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3. Provide visitors the opportunity to connect with students. Every activity in the East Irondequoit Central School District is targeted at supporting the student, so it only makes sense that a VIP visitor should have the opportunity to connect with students and hear what they have to say about our initiatives. We hear from our students that our digital conversion is having a tremendous positive impact on their preparations for life beyond the classroom. What better way is there to share this message with visitors than by having our students speak for themselves?

4. Lean on your external partners for support. Everyone in public education wears multiple hats and has many projects underway at once so finding time to prepare for a VIP tour can be challenging. Ask your external partners for help. Discovery Education has been a valuable partner that has supported our digital conversion from the beginning, so for a recent VIP tour of our district, I was able to connect with their talented public affairs team and gain additional support for our. Their experience in planning high-impact VIP experiences was tremendously helpful and their assistance in implementing our media outreach efforts helped drive positive coverage of our VIP’s visit.

5. Document the visit and share it with your local community. With your VIP’s consent, be sure to document your visit. Take great pictures and use them in your social media posts about the visit. Take video and place it on the school district website and air it on the school television network. Finally send pictures, videos, and a press release to local media so that your community can see the connections the district is making.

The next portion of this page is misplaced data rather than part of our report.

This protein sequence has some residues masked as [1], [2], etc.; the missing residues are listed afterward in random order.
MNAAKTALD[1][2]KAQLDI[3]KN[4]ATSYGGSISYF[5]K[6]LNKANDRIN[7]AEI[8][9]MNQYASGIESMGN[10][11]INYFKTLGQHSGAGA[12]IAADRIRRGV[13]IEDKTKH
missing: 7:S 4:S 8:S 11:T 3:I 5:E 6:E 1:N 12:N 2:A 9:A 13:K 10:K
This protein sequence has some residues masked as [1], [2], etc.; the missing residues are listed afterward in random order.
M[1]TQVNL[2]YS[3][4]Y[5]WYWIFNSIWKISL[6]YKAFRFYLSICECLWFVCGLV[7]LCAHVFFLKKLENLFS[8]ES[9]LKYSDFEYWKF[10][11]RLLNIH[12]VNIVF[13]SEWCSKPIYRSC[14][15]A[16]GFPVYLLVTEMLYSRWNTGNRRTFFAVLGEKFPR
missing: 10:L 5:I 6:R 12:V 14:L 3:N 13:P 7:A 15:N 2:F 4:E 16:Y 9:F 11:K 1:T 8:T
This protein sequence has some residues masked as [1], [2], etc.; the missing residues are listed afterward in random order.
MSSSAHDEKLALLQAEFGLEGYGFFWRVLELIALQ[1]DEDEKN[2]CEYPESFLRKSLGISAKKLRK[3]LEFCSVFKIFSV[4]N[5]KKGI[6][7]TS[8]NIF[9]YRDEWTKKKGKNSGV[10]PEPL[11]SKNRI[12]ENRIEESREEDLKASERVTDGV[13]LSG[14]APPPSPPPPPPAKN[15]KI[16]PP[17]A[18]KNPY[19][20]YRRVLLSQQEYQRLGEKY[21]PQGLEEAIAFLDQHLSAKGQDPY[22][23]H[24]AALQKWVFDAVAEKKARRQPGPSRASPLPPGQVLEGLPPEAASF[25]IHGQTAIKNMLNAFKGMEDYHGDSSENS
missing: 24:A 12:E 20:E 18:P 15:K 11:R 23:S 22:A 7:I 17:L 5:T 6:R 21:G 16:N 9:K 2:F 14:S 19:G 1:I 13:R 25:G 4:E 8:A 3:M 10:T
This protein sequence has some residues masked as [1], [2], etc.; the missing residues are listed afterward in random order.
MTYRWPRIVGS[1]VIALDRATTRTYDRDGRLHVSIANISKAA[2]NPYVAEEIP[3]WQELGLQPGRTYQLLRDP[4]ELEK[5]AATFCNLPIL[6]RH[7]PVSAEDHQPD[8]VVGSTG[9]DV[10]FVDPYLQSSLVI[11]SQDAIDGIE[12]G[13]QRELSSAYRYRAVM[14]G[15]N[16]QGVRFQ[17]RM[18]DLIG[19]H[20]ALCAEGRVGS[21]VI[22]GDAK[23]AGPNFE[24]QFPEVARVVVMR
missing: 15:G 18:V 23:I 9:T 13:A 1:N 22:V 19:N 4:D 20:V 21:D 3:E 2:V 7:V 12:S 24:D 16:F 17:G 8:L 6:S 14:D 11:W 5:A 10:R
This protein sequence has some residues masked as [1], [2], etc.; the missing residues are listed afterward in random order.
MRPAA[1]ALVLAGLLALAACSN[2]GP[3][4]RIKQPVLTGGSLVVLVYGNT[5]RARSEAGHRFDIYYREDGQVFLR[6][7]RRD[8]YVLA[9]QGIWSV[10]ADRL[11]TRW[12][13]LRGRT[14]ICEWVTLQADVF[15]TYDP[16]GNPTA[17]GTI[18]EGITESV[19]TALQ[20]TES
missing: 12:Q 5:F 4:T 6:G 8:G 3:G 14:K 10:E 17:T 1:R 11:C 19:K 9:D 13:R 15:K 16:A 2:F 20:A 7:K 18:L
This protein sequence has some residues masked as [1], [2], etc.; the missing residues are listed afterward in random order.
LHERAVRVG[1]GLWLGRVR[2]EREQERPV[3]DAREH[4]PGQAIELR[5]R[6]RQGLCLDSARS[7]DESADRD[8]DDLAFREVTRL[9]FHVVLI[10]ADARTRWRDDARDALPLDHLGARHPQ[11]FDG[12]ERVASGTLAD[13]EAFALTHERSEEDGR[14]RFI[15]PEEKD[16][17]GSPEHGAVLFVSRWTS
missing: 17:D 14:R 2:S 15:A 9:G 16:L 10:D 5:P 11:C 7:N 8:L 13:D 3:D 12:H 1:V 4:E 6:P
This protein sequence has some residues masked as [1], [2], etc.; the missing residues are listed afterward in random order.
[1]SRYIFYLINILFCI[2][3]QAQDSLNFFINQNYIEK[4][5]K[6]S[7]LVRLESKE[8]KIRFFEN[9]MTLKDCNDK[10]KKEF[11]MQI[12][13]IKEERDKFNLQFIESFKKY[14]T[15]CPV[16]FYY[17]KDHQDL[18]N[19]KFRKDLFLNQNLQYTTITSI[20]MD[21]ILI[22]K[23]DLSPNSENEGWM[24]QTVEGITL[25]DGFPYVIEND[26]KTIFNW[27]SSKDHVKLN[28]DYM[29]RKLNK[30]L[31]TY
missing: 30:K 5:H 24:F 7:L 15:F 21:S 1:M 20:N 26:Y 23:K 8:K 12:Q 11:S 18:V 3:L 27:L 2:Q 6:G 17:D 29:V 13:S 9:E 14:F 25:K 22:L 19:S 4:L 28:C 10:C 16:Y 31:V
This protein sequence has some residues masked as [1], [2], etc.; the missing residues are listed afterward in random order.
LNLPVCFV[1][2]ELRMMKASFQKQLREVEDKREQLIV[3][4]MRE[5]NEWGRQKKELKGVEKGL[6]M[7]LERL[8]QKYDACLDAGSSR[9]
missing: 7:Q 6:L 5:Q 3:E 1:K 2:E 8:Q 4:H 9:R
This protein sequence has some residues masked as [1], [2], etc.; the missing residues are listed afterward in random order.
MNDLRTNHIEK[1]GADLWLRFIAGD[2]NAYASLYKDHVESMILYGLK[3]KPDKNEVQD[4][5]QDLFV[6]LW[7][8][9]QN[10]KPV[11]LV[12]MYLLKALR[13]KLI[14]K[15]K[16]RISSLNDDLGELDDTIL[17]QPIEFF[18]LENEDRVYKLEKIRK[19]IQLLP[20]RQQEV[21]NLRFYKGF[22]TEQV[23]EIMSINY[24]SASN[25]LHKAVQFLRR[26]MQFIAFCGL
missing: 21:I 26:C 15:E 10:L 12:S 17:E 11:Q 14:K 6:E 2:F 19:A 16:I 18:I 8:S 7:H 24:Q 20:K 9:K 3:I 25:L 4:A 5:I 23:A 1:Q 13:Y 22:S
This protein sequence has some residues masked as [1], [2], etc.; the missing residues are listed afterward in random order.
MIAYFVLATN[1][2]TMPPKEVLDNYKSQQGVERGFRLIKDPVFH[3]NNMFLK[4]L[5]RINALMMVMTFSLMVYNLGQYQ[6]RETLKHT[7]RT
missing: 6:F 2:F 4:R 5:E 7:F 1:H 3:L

6. Make sure you create space in the schedule to set the context for the visit and provide time for reflection. One thing we learned from conducting VIP tours over the years is the need to provide visitors the context for what they will see before their tour as well as time after their tour to debrief with our staff what they saw. For some visitors to our district, our classrooms look very different then the classrooms of their childhood. So, before visitors see their first view of the modern classrooms created by our digital conversion, and we find it helpful to set the stage for what they will see.

Likewise, we make sure to gather everyone that participates in our VIP tours for a debrief afterward. We want participants to have the opportunity to ask questions about what they saw and we would like to hear visitors’ feedback on their tours. These pre- and post-tour briefings have been incredibly useful in helping us meet the goals of our VIP tours.

There are many other ingredients that go into making a great VIP tour experience, but I think these six will ensure a high-impact experience for your visitors. And of course, if you are ever in Rochester, stop in and say hello—I’d love to show you around!

About the Author:

David Yates is the Director of Communications at New York’s East Irondequoit Central School District. A former broadcast television journalist, David now focuses on telling the story of his school system’s efforts to prepare students to succeed throughout their school years and after graduation, not only academically but by being model citizens as well. You can contact David at David_Yates@eastiron.monroe.edu.